To the right of the EQ section on the front panel is the Send button which activates the insert point accessed on the back panel. The two ¼-inch jacks on the rear panel provide a line level in and out for insertion of reverb, external EQ, digital effects, or whatever else you might want to add to the Pro Announcer. The on/off function of the Send button is very quiet and smoothly turns external processing on and off by cross-fading the signals rather than abruptly turning one on and the other off. Cross-fade time is 30ms one way and 60ms the other.

Next up on the tour is the compressor section. Again, what is refreshing to see is a compressor with just one knob. If you want more compression, you crank it. If you want less, you crank it the other way. No decisions to make about attack times, release times, ratios, etc., just plain, straightforward operation. How does it sound? Great! You get up to 20dB of punchy compression with preset attack/release times and ratios that are set for voice work. An LED bargraph lets you see just how much compression is occurring. Again, this simplified operation makes it very easy to match settings when using multiple units throughout a station's studios.

What mike processor would be complete without a de-esser? The Pro Announcer's de-esser is in the compressor side chain. Amount of de-essing is predetermined and so is the frequency the de-esser works on. The only control over the de-esser you have is whether it is in or out. For that you get one button, the DS button. Perfect! Keep it simple!

To the right of the DS button is the Gain Reduction LED bargraph for the compressor. This bargraph also functions as a meter for the expander section of the unit which is controlled by the Expander Range control to the right of the bargraph. Once again, operation is kept simple. One function, one knob. You may add as much as 30dB of expansion to control room noise, equipment noise, etc.. Cranking the Expander Range beyond 30dB changes the expander into a gate. This downward expander, with its preset attack/release times and ratio, functions very smoothly and effectively eliminates room noise. This is particularly helpful when large amounts of compression are in use. The LED bargraph automatically switches between metering of compression and expansion. Green LED's below the bargraph indicate which function is being metered.

The other bargraph is a VU meter for reading input and output levels. Input and output metering is selected with the VU Select button below the bargraph. To the right of this bargraph is the Output Gain control which adjusts both the line and mike outputs on the rear panel as well as the level at the headset jack to the far right on the front panel.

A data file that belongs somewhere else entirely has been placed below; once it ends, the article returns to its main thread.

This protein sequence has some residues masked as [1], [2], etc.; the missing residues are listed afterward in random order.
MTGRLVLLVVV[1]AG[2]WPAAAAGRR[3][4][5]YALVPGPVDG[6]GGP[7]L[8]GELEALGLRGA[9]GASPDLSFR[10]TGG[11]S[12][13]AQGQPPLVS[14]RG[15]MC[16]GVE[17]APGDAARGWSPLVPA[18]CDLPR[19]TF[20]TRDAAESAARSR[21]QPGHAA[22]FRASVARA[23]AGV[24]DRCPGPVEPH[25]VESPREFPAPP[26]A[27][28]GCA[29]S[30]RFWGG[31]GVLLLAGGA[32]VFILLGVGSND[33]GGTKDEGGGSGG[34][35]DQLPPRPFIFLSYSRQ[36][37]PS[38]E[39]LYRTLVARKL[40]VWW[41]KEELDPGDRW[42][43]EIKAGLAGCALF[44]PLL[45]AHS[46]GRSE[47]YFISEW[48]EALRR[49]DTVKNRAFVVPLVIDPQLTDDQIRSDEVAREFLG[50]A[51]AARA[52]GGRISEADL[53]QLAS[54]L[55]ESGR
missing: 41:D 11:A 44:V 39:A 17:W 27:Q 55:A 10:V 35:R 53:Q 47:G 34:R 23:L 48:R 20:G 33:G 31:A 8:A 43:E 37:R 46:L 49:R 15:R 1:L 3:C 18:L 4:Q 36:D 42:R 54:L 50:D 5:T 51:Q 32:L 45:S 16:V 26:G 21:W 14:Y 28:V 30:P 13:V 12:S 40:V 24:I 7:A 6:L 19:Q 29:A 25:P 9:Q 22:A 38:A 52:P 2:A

Off to the rear panel we go, where we find the mike output and the line output just mentioned. Both of these outputs are balanced XLR type. The mike output is -50dB below line level. The line level output is nominal +4dBm. There is one balanced XLR input for either line or mike inputs. Remember, the Input Select buttons let you adjust the input to match whatever level you're sending. The ¼-inch line send and return jacks are also balanced. There is a power on/off switch on the back as well as an on/off switch for the optional phantom power.

Finally, on the rear panel, is the remote control jack. This 25-pin jack provides remote control of the Input Select buttons. You can remotely activate the insert point, turn the de-esser on and off, and switch the VU meter from input to output.

For the techies, specs include useable dynamic range of greater than 100dB. Compressor and expander attack time is 10ms. The release time for both is 40dB/second. Both times are program dependent. The compression ratio is 4:1. The range of boost and cut on the EQ section is 20dB either way. The unit takes up one rack space.

List price on the Pro Announcer from AIR Corp is $699. Considering what you get, that's a pretty fair price, but our hats are really off to AIR Corp for providing a technically advanced mike processor with the operational simplicity that seems to elude many of today's processors. Does the Pro Announcer 500 give you "ballz?" Well, a pitch shifter is still the best cure for Tiny Tim Syndrome, but you will sound better with the Pro Announcer on your side.